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How do Italians go primal?

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  • #16
    In Italy all children are tested for Celiac's and there is quite a bit of gluten free stuff sold.

    I started eating primal while living in Italy and I found it quite easy. You can buy bones and organs in the local supermarkets and there is always fresh fish and vegetables available. Ice creams and cakes are a treat (once a week).

    The interesting thing is that in Italy, those in the South are shorter then those n the north and I would consider that to be due to the agriculture.

    They do not eat much bread and do so to soak up delicious fats. Also food portions are much smaller.
    Life. Be in it.

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    • #17
      Yeah, when I've been in Italy finding GF food was pretty easy. They eat lots of cheeses, fresh veggies, fish and meat. Pasta is a side dish there. Find an Italian deli and load up on ham, sausages, meats, olives and salads. You don't need much else.
      Buy house, Demolish house, Build house.

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      • #18
        Originally posted by Diana Renata View Post
        I visited Italy several years ago. Italians here in the US eat way differently than Italians in Italy. When we were there we at a lot of salad, a reasonable amount of meat, and actually very little pasta/flour. Tons of fresh food at every meal. It was wonderful.
        Yep, this.
        I have the simplest tastes. I am always satisfied with the best.

        Oscar Wilde

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        • #19
          Originally posted by sbhikes View Post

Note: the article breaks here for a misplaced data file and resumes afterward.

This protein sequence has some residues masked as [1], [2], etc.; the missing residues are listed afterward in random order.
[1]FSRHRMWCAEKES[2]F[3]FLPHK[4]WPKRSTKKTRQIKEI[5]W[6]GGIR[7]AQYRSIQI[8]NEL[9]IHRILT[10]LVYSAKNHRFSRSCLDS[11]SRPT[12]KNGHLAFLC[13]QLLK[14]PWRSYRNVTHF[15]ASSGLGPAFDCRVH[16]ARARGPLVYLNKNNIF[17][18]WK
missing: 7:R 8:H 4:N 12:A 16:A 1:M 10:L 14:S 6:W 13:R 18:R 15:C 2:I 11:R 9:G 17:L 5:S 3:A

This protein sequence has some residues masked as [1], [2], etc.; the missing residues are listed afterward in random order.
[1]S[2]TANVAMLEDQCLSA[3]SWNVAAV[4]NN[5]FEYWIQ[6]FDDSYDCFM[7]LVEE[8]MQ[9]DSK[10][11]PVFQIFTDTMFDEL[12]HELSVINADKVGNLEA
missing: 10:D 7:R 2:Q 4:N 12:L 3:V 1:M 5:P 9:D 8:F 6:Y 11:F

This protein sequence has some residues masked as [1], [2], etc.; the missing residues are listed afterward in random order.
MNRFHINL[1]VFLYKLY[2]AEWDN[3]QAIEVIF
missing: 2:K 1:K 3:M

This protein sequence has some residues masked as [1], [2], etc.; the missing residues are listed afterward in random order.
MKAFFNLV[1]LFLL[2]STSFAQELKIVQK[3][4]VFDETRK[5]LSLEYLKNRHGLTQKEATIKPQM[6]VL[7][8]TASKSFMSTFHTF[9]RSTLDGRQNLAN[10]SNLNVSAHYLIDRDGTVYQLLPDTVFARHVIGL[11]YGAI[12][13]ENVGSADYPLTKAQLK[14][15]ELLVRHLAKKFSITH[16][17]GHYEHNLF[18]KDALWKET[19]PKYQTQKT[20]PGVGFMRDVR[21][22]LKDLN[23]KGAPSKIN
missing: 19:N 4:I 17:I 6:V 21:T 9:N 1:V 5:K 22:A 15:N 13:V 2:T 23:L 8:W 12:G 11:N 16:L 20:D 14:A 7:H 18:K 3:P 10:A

Seriously do a google image search on "northern italian cuisine" then do one on "southern italian cuisine". It appears to me there is slightly more pasta and pizza for southern italian cuisine than northern. So if you are Italian, drop the pasta and pizza, get some good northern Italian recipes and stick to that. Italian-American isn't the same as Italian.
          Comes down to the differences in 'space,' so to speak; Southern Italy isn't renowned for rolling fields that can be used for pasture, and space is a commodity - it's really not a big country. The north is the polar opposite, with more space, and, along with a different history, a taste for meats, especially beef, and dairy etc.

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          • #20
            So, of course I have to add my two cents anytime I see people talking about Italians and Italy, since my husband is from Italy (he just moved to the U.S. a year and a half ago) and we spend a lot of time comparing eating and food in various parts of Italy to the U.S. He and I are both paleo, but he is less strict than I am.

            Traditionally, pasta was only eaten in the south. Rice (risotto) and corn (polenta) were strictly northern foods. Depending on how strict you want to be, these carb dishes can easily be avoided. In the north, they are into horse meat, which is SUPER lean, pork, and beef. In the south, they are big into fish. In the north, lots of cheese and dairy and in the south, lots of olive oil (we don't use any dairy, instead we use almond/coconut milk and we use olive oil). In the south there's lot more veggies, which we use a lot of, also. Add in some fruit, which is available countrywide, and you're paleo/primal. I don't think it's more difficult to be healthy in Italy - the gorging yourself on a pound of pasta drenched in half a ton of cheese is more of an American thing.

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            • #21
              I think this has absolutely nothing to do with Italians. I've shared the no grain concept with at least a score of people at this point and there is absolutely no willingness to even consider it. Not even for a four week trial. The guy who they witnessed lose 100 pounds can not possibly have a clue, yet without exception every one of them is still fat.

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              • #22